Food with Standards

As a child I had many dreams and ideas.  It was the 1980’s and one of my phases was to be a YUPPI!  However growing up on a farm with a home economics teacher for a mum and a farmer for a dad my fate was sealed.  Never at that young age did I think I would see the world with food and win the accolades I have.

On the farm we had a red Massey Ferguson tractor.  Dad used it to farm and at the age of 16 (I rarely admit this) I won the local ploughing championship.  My prize was a barrel of oil.  I was not impressed.  Dad was!

Sitting drinking Beefeater and Tonic last night at the Oval Lounge, Matt the Scottish Jock (aka the owner) was telling me that he has a new meat supplier.  Well, this was music to my ears as every time I have called in meat has been the topic of conversation.  New sausages would be cooked and presented to me for my thoughts, chicken breasts and steaks.  My experience of organoleptic testing of food for leading UK supermarkets and manufacturers has taught me lots about food from a consumer choice point of view.  Sausages in my view should be juicy and have nice meaty chunks with a good flavour.   The eating experience of texture should be harmonious so the strength of the skin should be a relative texture to the filling.  I’ve tried so many sausages with a firm texture of skin only to find a weak textured filling.  Disappointing.

As Matt and I talked about meat and we looked into Red Tractor.  And thats what Matt and his team in the Oval Lounge are now selling.  78,000 farmers across the UK produce food to the Red Tractor standard – food assurance scheme which covers production standards developed by experts on safety, hygiene, animal welfare and the environment amongst other things.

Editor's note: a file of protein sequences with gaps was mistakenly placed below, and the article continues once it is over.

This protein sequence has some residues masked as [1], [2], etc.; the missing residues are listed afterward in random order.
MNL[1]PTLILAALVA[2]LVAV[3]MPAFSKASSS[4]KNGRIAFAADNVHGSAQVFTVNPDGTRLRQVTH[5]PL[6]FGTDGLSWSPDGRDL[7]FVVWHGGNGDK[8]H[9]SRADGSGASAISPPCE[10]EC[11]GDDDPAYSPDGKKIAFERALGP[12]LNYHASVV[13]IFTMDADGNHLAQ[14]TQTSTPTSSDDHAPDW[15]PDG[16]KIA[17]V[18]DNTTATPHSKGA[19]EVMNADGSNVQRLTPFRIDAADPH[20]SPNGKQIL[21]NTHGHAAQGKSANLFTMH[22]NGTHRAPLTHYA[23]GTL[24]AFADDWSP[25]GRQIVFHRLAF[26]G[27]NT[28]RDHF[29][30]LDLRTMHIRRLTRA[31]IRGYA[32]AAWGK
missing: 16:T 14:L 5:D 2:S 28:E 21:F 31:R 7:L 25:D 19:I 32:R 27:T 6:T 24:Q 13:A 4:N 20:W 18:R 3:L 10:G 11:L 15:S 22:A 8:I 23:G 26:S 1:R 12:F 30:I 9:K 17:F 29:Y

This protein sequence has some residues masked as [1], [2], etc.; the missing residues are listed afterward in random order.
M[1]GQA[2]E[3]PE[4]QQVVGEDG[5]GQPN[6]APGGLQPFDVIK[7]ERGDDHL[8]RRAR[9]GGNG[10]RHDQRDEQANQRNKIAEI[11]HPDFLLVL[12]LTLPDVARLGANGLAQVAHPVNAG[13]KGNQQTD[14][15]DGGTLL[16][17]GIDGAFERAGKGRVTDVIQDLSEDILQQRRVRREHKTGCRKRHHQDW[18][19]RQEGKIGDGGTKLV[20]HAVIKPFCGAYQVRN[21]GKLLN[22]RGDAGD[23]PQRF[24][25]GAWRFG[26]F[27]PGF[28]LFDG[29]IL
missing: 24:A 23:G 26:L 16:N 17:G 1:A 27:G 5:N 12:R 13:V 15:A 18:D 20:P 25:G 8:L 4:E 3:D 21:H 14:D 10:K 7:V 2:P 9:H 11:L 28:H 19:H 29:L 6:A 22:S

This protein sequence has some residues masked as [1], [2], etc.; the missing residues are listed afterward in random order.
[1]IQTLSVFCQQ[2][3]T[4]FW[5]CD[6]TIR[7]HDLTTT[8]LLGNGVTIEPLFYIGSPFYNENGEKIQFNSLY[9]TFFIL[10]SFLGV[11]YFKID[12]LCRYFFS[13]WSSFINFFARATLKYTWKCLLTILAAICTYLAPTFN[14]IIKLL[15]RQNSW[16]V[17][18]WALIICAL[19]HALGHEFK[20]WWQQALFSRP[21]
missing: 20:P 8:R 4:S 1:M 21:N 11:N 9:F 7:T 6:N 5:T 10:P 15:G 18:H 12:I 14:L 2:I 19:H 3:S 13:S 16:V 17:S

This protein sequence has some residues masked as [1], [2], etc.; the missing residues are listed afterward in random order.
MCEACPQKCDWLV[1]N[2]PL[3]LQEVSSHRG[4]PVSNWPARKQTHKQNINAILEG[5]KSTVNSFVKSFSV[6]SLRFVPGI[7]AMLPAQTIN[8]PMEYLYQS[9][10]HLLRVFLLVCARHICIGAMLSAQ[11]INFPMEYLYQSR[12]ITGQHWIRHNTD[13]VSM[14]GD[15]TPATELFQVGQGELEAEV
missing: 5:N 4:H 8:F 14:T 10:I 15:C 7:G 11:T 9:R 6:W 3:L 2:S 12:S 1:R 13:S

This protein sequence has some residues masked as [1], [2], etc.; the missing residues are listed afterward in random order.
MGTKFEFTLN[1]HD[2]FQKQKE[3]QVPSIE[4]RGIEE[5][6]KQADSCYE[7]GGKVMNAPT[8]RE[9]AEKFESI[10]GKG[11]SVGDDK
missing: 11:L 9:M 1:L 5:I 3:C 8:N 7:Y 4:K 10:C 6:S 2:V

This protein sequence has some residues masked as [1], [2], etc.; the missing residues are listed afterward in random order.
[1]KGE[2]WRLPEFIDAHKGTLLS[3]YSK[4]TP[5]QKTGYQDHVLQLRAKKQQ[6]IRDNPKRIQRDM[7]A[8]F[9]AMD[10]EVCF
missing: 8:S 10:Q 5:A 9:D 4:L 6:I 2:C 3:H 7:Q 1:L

And as for those sausages – come and try them – Scotts have a concept of being mean, but trust me, The Oval Lounge full English, it keeps you going all day.

4 thoughts on “Food with Standards

  1. Hi James – your farming background is fascinating.

    However, I have never been a big fan of the Red Tractor scheme. It gives the impression of super high standards when really they are the minimum requirement.

    When an ad claiming ‘Red Tractor pork is high-welfare pork’ was recently banned by the Advertising Standards Authority, the campaigning charity, Compassion in World Farming, commented:

    I feel a right spoil-sport saying that! I think farmers everywhere do a grand job. So no disrespect to them.

    • Thank you Elisabeth.

      I agree that many different schemes offer different things to consumers, but I also feel that consumers should have a choice and the availability of knowledge to make their own decisions. Each scheme does different things, so from my point of view, it’s great what Red Tractor do, but its for consumers to research! Share the burden of responsibility and all of that!

  2. Pingback: Sunday lunch with William and Kate | James McIntosh's Whisk Weblog

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